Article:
When The Vikings Came

Shrouded in myth, the Vikings have been regarded as both explorers and warriors but, much of what we know about them has changed including the role they played in helping  our four-legged feline friends make their way around the world.

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Recent studies into ancient cat DNA has revealed that domestic cats hitched a ride on Viking boats  (Photo: Shutterstock) Image ScienceNordic

Researchers actually know very little about how cats were ‘domesticated’ so the first large-scale study of ancient feline DNA presented this past September in the UK is a big first step towards understanding how our beloved house cats came to be. Eva-Maria Geigl, an evolutionary geneticist at the Institut Jacques Monod in Paris, and her colleagues analyzed mitochondrial DNA from the remains of 209 cats that lived between about 15,000 years ago and the eighteenth century AD, from more than 30 archaeological sites across Europe, the Middle East and Africa.

The first wave of cat expansion is something that most are familiar with – wild cats from the Middle East moved with early farming communities to the fertile Eastern Mediterranean. The cats were attracted by the rodents, who were attracted by the grains being stored by the farmers, and humans seeing the benefits they provided decided to keep the cats around. The discovery of a 9,500 year-old grave in Cyprus containing a cat buried with a human, suggests that the connection between felines and humans go as far back as 12,000 years.

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(Upper right) A human skeleton in Cyprus in a 9,500-year-old grave. Inches away, a cat was carefully buried, as seen in the lower section of the image.  Image – NBC News

During the second wave of expansion thousands of years later, cats descended from those in Egypt (It is generally thought that Ancient Egyptians tamed wild cats about 6,000 years ago) quickly spread throughout Eurasia and Africa. “A mitochondrial lineage common in Egyptian cat mummies from the end of the fourth century BC to the fourth century AD was also carried by cats in Bulgaria, Turkey and sub-Saharan Africa from around the same time.” It is very likely that sea-faring people like the Vikings kept cats on board their boats to help keep the rodent population down said researchers, who also discovered cat remains, with the same maternal DNA lineage present in the Egyptian cat mummies, at a Viking site in northern Germany dating to between the eighth and eleventh century AD.

Upon seeing the results of the first large-scale study of ancient feline DNA at the conference, Population Geneticist Pontus Skoglund from Harvard Medical School told Nature that he “didn’t even know there were Viking cats.” However, according to conservator Kristian Gregersen from the Natural History Museum of Denmark, the Vikings most certainly had domestic cats and that “people commonly wore cat skins by the late Viking Age.”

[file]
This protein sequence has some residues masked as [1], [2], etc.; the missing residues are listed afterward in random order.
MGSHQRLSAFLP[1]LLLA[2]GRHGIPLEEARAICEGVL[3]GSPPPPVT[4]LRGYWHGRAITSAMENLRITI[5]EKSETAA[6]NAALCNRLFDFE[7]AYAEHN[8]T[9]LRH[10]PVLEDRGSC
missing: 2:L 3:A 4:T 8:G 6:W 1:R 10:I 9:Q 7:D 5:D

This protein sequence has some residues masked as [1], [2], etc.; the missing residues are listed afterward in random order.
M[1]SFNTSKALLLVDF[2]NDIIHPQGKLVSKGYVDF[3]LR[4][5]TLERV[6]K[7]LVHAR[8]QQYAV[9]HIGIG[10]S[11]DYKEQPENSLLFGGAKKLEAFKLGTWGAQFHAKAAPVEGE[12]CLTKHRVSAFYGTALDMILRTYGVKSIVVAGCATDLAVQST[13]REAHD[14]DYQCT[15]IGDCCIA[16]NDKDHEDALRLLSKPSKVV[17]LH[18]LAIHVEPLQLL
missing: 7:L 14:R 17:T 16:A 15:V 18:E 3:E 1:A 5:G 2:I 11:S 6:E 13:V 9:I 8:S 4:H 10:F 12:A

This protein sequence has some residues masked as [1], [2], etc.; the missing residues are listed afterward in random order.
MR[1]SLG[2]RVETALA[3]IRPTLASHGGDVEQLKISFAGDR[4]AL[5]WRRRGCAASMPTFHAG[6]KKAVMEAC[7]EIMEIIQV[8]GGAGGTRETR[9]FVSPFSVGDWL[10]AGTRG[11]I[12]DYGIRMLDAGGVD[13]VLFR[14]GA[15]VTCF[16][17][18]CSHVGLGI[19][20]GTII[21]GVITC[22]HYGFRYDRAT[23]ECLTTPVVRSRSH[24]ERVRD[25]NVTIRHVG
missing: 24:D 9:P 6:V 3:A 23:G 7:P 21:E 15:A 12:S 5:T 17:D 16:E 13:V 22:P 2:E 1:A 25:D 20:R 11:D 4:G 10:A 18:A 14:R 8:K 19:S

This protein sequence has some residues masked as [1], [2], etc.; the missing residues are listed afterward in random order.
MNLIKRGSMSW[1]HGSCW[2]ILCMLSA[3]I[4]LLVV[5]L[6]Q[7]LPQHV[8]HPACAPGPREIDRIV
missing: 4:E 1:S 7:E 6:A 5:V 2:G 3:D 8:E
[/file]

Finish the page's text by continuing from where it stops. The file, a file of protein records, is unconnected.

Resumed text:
Interestingly this evidence seems to support the theory that two very popular and robust breeds the Maine Coon and the Norwegian Forest Cat, could have been brought to America and elsewhere by the Vikings. If you are wondering what that journey may have looked like be sure to click on the link or image below to check out this awesome, we wish it were real, flash-video by Joel Veitch.

VIKING KITTENS – by Joel

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Fantastic Little Beasts

House panthers and tiny tigers, these are some of the names we give to our beloved house cats. The domestic cat has retained a close relation to their wild relatives and so much so that we often find ourselves drawn to breeds that exhibit the physical characteristics of the larger wildcats and, once such breed, the Maine Coon, comes as close as you can get to having a Lynx in your home

They are considered to be one of the oldest natural breeds in North America and are the official Maine ‘State Cat’. Their origins range from the mythical and ridiculous (domestic cats mating with raccoons) to the more plausible, they resulted from matings between long-haired type cats sent over by Marie Antoinette, or the Vikings. The Maine Coon is closest to, and resembles the Norwegian Forest Cat, which gives some credence to the idea that the Vikings may have been the ones to introduce the breed. Even if their origins are up for debate what we can agree on is that they are stunningly beautiful, fantastical little beasts.

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All Images – Robert Sijka of Felis Gallery

Photographer, and breeder, Robert Sijka has had a long time passion for Maine Coons and has combined that passion to capture the very essence of what makes these cats so appealing. Robert’s use of a black background, to photograph his two beautiful black cats named Dolce Vita and De La Loo, helped him create his signature style that showcases the breed in an elegant and almost otherworldly manner.

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Robert tells the Cat Behaviorist that the two black sisters, Dolce Vita and De La Loo are his personal favorites (he loves black cats) and are always up for a photo shoot.

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Robert also says that it took some experimentation to come up with his signature style, about several thousand photos worth, and playing with the cats before hand is key to capturing their wonderful expression.

 

For more of Robert’s photos be sure to check him out on Instagram and Facebook as Felis Gallery.